In kindergarten through twelfth grade, students have access to two programs to help complete their education. A committee can write an individualized education plan (IEP) to provide a free and appropriate education through special education under IDEA. For students who do not qualify for special education services, teachers provide academic accommodations under Section 504 of the Rehabilitation Act of 1973. With shrinking education budgets, schools focus on providing support for a student to achieve an average performance, not an optimal one. Academic accommodations in college are only one option to increase your success. So what determines college success with a disability?
At the college or university level, students have only one option. Disability services offices determine academic accommodations for students who provide documentation of a disability. For students who had 504 accommodations in high school, the student usually receives similar ones in college. Since universities do not provide special education, students may have a rougher transition. However, any student can access a wide variety of services in addition to accommodations that can increase success.
Why no special education services?
The Individual with Disabilities Education Act (IDEA) has three parts grouped into ages: early intervention (0-3), school age (3 to up to 21), and college age (21+). Those services provide a free and appropriate education up to 21 for those still in pre-K to 12th grade. Under special education law, subjects can be modified to fit the IEP.
After high school, student receive support through Section 504 of the Rehabilitation Act and the Americans with Disabilities Act. As such, students in college may have accommodations that put them on an even playing field. But the student must still complete the essential requirements for the class or program. After graduating, job seekers can also have job related accommodations.
Academic Accommodations in College
Some typical accommodations provided to students are:
- Extra time for testing
- Access to a testing center for less distractions while testing
- Use of audio recording for lectures
- Note-taking services or extra notes
- Interpreter or real-time captioning
- Flexible attendance agreements
- Occasional assignment extensions
However, colleges provide many services for all students, including those living with disabilities. If a student needs accommodations for living on campus (under the Fair Housing Act), he or she can arrange a single room, have an emotional support animal, work out special dietary needs or hire a personal care attendant.
As an college student, you, the adult, will be responsible for arranging accommodations and seeking health care, therapy, or other services to manage your disability. In K-12 education, your parents and teachers arranged accommodations and services.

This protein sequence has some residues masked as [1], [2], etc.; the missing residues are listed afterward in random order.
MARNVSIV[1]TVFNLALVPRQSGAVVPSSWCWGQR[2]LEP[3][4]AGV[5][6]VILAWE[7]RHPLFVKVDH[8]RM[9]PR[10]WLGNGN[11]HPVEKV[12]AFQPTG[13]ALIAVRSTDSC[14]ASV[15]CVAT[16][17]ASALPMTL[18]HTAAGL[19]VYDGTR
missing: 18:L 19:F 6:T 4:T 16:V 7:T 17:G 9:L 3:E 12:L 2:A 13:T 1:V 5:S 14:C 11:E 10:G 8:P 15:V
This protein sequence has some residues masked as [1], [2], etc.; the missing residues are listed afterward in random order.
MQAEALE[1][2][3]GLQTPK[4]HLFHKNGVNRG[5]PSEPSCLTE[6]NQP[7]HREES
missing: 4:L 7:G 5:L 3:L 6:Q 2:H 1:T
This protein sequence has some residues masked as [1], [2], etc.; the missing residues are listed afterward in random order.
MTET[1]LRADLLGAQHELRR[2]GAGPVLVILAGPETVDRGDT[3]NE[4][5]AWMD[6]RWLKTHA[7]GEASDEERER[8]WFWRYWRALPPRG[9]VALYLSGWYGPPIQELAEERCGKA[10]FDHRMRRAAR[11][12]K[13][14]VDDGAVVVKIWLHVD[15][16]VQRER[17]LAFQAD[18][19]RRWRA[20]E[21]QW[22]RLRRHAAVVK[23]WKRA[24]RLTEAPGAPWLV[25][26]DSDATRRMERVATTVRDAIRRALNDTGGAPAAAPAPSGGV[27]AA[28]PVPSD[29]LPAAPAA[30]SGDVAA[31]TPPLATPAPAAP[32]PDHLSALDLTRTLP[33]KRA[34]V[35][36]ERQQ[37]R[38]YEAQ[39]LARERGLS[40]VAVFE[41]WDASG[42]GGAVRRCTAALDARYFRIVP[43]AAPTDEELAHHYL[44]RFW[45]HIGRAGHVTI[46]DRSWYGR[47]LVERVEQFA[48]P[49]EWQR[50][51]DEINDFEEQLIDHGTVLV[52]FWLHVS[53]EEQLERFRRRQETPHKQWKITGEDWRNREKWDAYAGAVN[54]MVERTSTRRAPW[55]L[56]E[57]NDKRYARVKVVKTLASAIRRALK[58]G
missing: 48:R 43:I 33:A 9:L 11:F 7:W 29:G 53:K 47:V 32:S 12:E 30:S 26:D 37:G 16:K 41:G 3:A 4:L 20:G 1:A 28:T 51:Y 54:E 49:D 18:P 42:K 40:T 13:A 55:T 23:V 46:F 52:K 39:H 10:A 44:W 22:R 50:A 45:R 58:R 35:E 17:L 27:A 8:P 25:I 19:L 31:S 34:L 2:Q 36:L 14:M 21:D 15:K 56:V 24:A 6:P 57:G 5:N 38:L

Here’s help to succeed in college while living with a disability
Some offices serve a certain population. Be sure to check if you qualify:
- Disability services offices – Each campus will have an office of disability services that can help you get academic accommodations and guide you to other resources at that campus.
- Integrated autism programs – Many of these programs have an additional cost, but provide ongoing support, tutoring, mentoring, and housing suitable to students on the autism spectrum. Such programs are only available at specific universities.
- First time in college offices – These offices can provide advisors for students whose families are new to college life. These offices may provide additional tutoring, financial aid advice, social gatherings, and mentoring.
- Mentoring groups – Several groups may offer mentoring for students. Some groups may offer social skills, study skills guidance, and help succeeding in college.
Additional Resources for All Students
- Tutoring center(s) – Some centers tutor most subjects and others are located in the department. Check both places for peer tutoring, video tutoring, or instruction from a teaching assistant.
- Academic advisors – Advisors can help you select the right courses that can save you time and apply to your degree plan. If you do not take prerequisites before you register for a class, you may not be able to complete the class. Good advisors can also save you money.
- Testing centers – The college or university testing center may provide accommodations on placement exams.
- Career centers – The career service office can offer guidance for finding student employment and internships as well as that first career job. A student will gain valuable job hunting skills when they visit early and often.
- Student counseling offices – Counseling is available to students free or low cost as needed.
- Psychology/School counseling department clinics – These clinics may offer assessments for diagnoses, counseling, and other services to help students succeed.
- Student health center – On campus clinics provide medical care and maintenance while attending college.
- Set aside housing or housing accommodations – universities that offer residential housing may have housing for sober living, single rooms, honors programs, and other groups that may best meet the needs of certain students
- Specialty clinical training programs – Universities often have speech clinics, dental or medical schools, communication disorders departments, and other clinics that students can use for therapy.
- Centers for diversity/inclusion – Diversity offices provide workshops, training, counseling, and faculty support around diversity issues
- Equal opportunity services – Provides investigation to students who may be unable to obtain needed accommodations.
While each college has another name for the offices listed above, be sure to ask when speaking with the admissions staff or academic advisors. The college website is also a great way to locate the office for your university.